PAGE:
And there are refined or simple carbs, that have most of their nutrients and fibers removed. Eating refined carbs can lead to many illnesses including obesity, heart disease and type 2 diabetes.

So what are refined carbs?

There are 2 types of refined carbs:

  • Sugars, like high fructose corn syrup and table sugar
  • Refined grains: grains that have their nutritious and fibrous part removed. The biggest source is white flour made from refined wheat.

Refined carbs have been stripped off most of their fiber and vitamin content therefore they are considered empty calories. They also absorb quickly in the bloodstream, therefore they have a high glycemic index (GI).

Sugars and refined carbs are a very large part of the total carb intake in many countries.

The main sources of refined carbs are: white pasta, white rice, white flour, white bread, pastries, sodas, snacks, sweets, breakfast cereals and added sugars.

Because refined carbs are low in fiber and digested quickly they cause major swings in blood sugar levels. Foods with high GI promote short term fullness, lasting for about an hour. Low GI foods promote long term fullness, lasting for 2-3 hours. Blood sugar levels drop after about 1-2 hrs eating refined carbs. This promotes hunger and stimulates cravings. When you crave food, you're prone to overeating.

Refined carbs can cause inflammation in the body which could be the primary cause of obesity and leptin resistance.

Studies show that a high consumption of refined carbs is linked with insulin resistance and high blood sugar levels. These are the main symptoms of type 2 diabetes. Refined carbs also increase blood triglyceride levels which is a risk factor for both heart disease and type 2 diabetes.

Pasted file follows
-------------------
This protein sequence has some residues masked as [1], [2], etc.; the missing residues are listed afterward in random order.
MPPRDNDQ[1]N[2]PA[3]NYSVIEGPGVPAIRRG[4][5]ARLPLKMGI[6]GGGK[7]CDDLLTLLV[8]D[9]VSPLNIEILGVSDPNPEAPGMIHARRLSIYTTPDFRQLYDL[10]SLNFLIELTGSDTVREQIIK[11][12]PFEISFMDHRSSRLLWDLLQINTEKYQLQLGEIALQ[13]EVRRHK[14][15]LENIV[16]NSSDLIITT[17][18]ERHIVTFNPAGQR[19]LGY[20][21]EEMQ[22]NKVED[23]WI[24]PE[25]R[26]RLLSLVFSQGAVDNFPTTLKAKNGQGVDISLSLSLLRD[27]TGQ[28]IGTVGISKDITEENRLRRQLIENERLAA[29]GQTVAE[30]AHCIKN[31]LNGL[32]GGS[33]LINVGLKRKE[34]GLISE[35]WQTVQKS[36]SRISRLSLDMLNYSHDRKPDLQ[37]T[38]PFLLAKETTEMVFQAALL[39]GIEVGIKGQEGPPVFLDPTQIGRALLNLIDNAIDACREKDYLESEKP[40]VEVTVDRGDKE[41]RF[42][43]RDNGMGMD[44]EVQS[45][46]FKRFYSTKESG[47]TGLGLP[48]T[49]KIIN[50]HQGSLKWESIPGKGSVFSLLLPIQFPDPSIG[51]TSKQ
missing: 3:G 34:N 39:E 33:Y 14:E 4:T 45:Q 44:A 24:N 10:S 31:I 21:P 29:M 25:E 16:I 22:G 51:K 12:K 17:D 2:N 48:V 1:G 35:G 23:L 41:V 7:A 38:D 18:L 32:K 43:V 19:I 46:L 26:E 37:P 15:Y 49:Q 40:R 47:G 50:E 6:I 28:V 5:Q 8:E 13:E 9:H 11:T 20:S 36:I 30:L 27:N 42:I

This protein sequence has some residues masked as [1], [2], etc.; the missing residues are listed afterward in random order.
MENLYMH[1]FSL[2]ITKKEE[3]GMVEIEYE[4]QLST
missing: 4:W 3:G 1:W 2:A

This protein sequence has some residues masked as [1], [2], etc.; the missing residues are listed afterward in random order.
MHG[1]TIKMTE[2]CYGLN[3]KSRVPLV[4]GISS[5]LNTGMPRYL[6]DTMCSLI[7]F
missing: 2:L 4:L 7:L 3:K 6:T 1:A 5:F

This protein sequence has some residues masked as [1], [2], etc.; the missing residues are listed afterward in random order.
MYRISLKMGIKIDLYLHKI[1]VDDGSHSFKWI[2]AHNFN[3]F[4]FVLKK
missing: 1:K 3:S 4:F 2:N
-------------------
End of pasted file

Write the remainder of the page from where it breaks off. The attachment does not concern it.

However not all carb foods are bad. There are many foods that contain healthy carbs because they're great sources of fiber, vitamins and minerals. These include:

  • oats
  • buckwheat
  • quinoa
  • bananas
  • sweet potatoes
  • beetroot
  • oranges
  • blueberries
  • grapefruits
  • apples

img_6332

Vitamins and minerals

Vitamins and minerals you need for your body to function properly.

Generally you can get all your vitamins and minerals from your diet, but there are certain cases when you need to supplement:

  • If you are vegetarian,
  • Eat a diet that's limited because of food allergies and intolerances,
  • Or if you have a disease or condition that doesn't allow you to digest or absorb nutrients properly.

Otherwise whole foods are a lot better sources than supplements as whole foods also contain a variety of nutrients your body needs - not just one. They also contain fibre that is important for digestion and they also contain phytochemicals that may help protect you against cancer, heart disease, osteoporosis or diabetes.

Fat soluble vitamins:
Vitamin A / beta carotene
Helps with healthy vision, bone and tissue growth and reproduction. Vitamin A and thyroid are closely related. A deficiency in either can precipitate a deficiency of the other and ideally should be balanced. In too large amounts, however, vitamin A can suppress the thyroid and depress levels of other fat soluble vitamins - especially vitamin D.
Foods: liver, egg yolks, milk

Vitamin D / calciferol
Often called the sunshine vitamin because your skin produces it after being exposed to ultraviolet rays from the sun. It helps your body absorb calcium that is responsible for the normal development and maintenance of healthy teeth and bones.
To get vitamin D you need either sunlight or supplementation.